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Learnings from COP - What can the events industry learn from COPs?

COPs, or Conferences of the Parties, are pivotal global gatherings convened under the United Nations Framework Convention on Climate Change (UNFCCC). They serve as formal meetings where governments assess global efforts to address climate change. By examining the sustainability initiatives of COP26 and COP27, and taking guidance from the UNFCCC's 'How to COP', we can derive valuable lessons on how to make events more sustainable, fostering positive impacts for the environment and communities.


Understanding COP:

COPs are convened under the United Nations Framework Convention on Climate Change (UNFCCC), a multilateral treaty adopted in 1992. These meetings serve as formal gatherings where Parties (governments) evaluate global efforts to advance the key Paris Agreement, aiming to limit global warming to as close as possible to 1.5 °C above pre-industrial levels. Decisions are made on reducing greenhouse gas emissions, adapting to climate impacts, providing assistance to vulnerable countries, and supporting green economies.


Significance and magnitude of COPs:

A protester holds up a sign saying 'There is no planet B'.

COPs play a pivotal role in the global battle against climate change. They serve as a platform for governments to assess progress and negotiate effective strategies to combat climate change, taking into account the unique circumstances of each nation. It's a collective effort that involves not just governments, but also the private sector, civil society, industry, and individuals, reflecting the urgent need for global cooperation in tackling the climate crisis. These conferences have steadily grown over the past two decades, becoming the largest annual meetings convened by the United Nations and the most significant environmental events worldwide. Their sheer scale emphasises their importance in addressing the climate challenge on a global scale and global efforts to meet the Sustainable Development Goals.


Sustainability at COP26:

In 2021, the UK's hosting of COP26 in Glasgow exemplified a resolute commitment to delivering a sustainable, carbon-neutral event. This endeavour was guided by the UNFCCC's 'How to COP', offering comprehensive advice on organising environmentally responsible climate change conferences. The UK instituted the COP26 Sustainability Governing Principles, aligned with UN Sustainable Development Goals, and implemented a range of measures, including;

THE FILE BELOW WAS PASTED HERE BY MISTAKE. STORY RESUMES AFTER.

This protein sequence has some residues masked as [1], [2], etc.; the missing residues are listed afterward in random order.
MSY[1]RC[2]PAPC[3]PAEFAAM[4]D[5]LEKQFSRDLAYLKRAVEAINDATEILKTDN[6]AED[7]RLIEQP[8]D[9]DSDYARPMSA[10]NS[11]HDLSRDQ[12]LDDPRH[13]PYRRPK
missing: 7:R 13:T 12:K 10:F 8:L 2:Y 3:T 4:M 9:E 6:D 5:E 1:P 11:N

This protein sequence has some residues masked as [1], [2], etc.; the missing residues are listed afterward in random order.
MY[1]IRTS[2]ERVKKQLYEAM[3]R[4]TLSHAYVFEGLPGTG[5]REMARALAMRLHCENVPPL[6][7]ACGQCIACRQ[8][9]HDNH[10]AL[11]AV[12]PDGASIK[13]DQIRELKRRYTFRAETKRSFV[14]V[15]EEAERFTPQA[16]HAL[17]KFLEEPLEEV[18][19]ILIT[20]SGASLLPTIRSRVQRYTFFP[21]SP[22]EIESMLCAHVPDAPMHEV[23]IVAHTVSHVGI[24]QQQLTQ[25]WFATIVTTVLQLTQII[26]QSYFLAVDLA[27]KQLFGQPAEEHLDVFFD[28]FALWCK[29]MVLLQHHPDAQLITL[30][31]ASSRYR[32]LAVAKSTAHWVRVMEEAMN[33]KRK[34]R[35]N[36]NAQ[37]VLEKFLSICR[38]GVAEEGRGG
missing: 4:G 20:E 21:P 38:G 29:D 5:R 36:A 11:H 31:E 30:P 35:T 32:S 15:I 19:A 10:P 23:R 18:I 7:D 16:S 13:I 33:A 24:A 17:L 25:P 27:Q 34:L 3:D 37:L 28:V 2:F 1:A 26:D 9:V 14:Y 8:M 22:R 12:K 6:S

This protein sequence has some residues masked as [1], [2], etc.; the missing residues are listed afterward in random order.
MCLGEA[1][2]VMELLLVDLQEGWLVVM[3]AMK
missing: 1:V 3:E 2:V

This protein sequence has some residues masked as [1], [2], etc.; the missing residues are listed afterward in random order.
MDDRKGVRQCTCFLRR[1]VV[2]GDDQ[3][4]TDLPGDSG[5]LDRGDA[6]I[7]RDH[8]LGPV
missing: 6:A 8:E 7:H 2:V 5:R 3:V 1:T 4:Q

• Prioritised low carbon alternative energy sources including electric and low emission vehicles, solar panels, and hydro-treated vegetable oil (HVO) in generators, replacing diesel.

  • Avoided waste to landfill by emphasising material reuse and recycling, with stipulations embedded in contractual obligations for supplier procurement and delivery partners.

  • Gave precedence to locally sourced and seasonal food items to minimise transportation mileage and associated carbon emissions, thereby supporting local businesses.

  • Encouraged delegates to opt for sustainable forms of transportation such as walking, cycling, or public transit whenever possible.

  • Committed to employing local personnel.

  • Donated furniture and accessories post-event to individuals and communities in need.

  • Incorporated sustainability considerations into design and material choices.

  • Hosted industry-wide workshops to enhance standards and capture best practices for future events.


Sustainable leadership at COP27:

COP27 in Egypt 2022

Similarly, in the previous year, Egypt played host to COP27 in Sharm El-Sheikh, demonstrating exceptional dedication to sustainability. Initiatives included the procurement of renewable energy and provision of eco-friendly transportation options. Egypt likewise adhered closely to the UNFCCC's COP handbook, showcasing leadership in delivering a sustainable event. Key measures comprised:

  • Procurement of renewable energy through the development of three new solar photovoltaic arrays collectively generating 15 megawatts.